Jun 8, 2023 - News

Report: Municipal Minneapolis sidewalk snow removal would cost $40M

Image courtesy of the City of Minneapolis

A municipal snow removal program for Minneapolis sidewalks would cost nearly $40 million a year, which is double a previous estimate, according to a report released Tuesday by the city's public works department.

Why it matters: Advocates say the city needs to address unshoveled and icy pathways, particularly for those with mobility challenges. But critics, including Mayor Jacob Frey, have raised concerns about the cost and practicality of such a program.

By the numbers: In addition to annual operating costs, buying snow blowers, Bobcats, trucks, and trailers would cost $29.6 million over the first three years.

  • The public works analysis was for a three-year, phased approach that would eventually include all 1,910 miles of sidewalks in the city, starting with the most traveled.

Show me the money: The city expects to collect $479 million in property taxes this year. A $40 million snow removal program would be about 8.3% of the levy.

Reality check: The report raises other issues, including hiring 50 two-person crews that would work 12-hour shifts following every snowfall in the city.

  • Since those crews would work around the clock, noisy machines would be outside peoples' homes overnight.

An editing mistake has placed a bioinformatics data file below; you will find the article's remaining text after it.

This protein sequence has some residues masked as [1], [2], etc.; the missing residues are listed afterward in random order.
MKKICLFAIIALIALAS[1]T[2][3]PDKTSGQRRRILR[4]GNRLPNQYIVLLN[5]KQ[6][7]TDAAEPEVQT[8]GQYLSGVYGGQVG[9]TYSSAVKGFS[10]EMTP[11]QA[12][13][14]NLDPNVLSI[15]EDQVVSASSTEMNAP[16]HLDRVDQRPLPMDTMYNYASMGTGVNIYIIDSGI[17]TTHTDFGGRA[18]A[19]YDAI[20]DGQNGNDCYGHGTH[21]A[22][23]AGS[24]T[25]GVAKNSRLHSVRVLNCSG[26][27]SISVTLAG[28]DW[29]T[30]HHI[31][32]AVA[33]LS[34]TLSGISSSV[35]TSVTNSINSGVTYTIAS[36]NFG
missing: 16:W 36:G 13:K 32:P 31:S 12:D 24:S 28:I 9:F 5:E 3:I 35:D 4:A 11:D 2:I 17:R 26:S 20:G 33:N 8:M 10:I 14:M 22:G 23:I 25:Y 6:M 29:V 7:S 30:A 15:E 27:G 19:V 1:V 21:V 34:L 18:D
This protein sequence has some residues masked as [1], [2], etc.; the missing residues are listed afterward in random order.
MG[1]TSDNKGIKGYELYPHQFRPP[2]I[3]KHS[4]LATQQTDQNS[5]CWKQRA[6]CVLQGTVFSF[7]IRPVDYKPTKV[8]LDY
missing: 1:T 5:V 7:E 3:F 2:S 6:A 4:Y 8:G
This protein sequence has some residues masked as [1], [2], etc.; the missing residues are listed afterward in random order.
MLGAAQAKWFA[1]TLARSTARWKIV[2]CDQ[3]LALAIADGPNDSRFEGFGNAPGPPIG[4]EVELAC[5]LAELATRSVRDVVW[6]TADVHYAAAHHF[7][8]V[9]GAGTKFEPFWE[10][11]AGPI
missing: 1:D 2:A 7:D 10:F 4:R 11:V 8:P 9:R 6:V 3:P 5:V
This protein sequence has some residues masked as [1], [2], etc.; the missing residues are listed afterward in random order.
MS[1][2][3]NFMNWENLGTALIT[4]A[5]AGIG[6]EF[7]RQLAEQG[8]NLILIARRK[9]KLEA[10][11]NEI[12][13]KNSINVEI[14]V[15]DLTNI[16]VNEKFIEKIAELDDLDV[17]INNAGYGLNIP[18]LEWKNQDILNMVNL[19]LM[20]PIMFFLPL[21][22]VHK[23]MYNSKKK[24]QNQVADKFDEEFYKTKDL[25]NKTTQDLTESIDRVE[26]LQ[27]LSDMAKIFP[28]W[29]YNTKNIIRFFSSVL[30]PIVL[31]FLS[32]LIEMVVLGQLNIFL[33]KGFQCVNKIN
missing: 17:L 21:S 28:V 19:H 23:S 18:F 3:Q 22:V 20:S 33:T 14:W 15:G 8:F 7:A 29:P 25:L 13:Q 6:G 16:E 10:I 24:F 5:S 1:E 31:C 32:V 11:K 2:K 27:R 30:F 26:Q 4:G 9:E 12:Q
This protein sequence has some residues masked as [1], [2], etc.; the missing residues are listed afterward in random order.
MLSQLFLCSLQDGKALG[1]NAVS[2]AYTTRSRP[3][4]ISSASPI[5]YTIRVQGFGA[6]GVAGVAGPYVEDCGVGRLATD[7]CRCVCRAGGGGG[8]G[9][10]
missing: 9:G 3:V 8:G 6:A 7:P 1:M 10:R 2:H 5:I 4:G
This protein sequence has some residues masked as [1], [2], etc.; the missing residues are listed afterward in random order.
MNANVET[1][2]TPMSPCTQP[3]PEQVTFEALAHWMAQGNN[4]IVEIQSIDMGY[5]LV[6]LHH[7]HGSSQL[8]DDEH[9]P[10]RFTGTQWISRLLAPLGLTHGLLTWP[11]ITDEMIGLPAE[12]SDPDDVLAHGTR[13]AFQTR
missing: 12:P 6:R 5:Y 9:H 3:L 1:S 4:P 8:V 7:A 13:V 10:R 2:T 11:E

• The use of diesel trucks, Bobcats, and snow blowers would add to air pollution.
  • One big reason for the increased cost estimate is that crews would have to haul snow away in places where there is nowhere to pile it.

Of note: The analysis assumes the city would respond to 50 snow events per year, including times when just a trace falls.

What they're saying: Frey said in a statement that the report shows "that a city-wide snow removal program would be a very costly addition for our taxpayers to fund."

  • He said he will continue to look for ways to help residents in need of snow removal assistance.

Our Streets Minneapolis executive director José Antonio Zayas Cabán said in a statement that without the program, most vulnerable populations will spend half the year unable to get to where they need.

  • "The cost increase is not a surprise, and the research shows it is still worth the investment," he said.

What's next: The Public Works & Infrastructure Committee will hear the report at Thursday's meeting.

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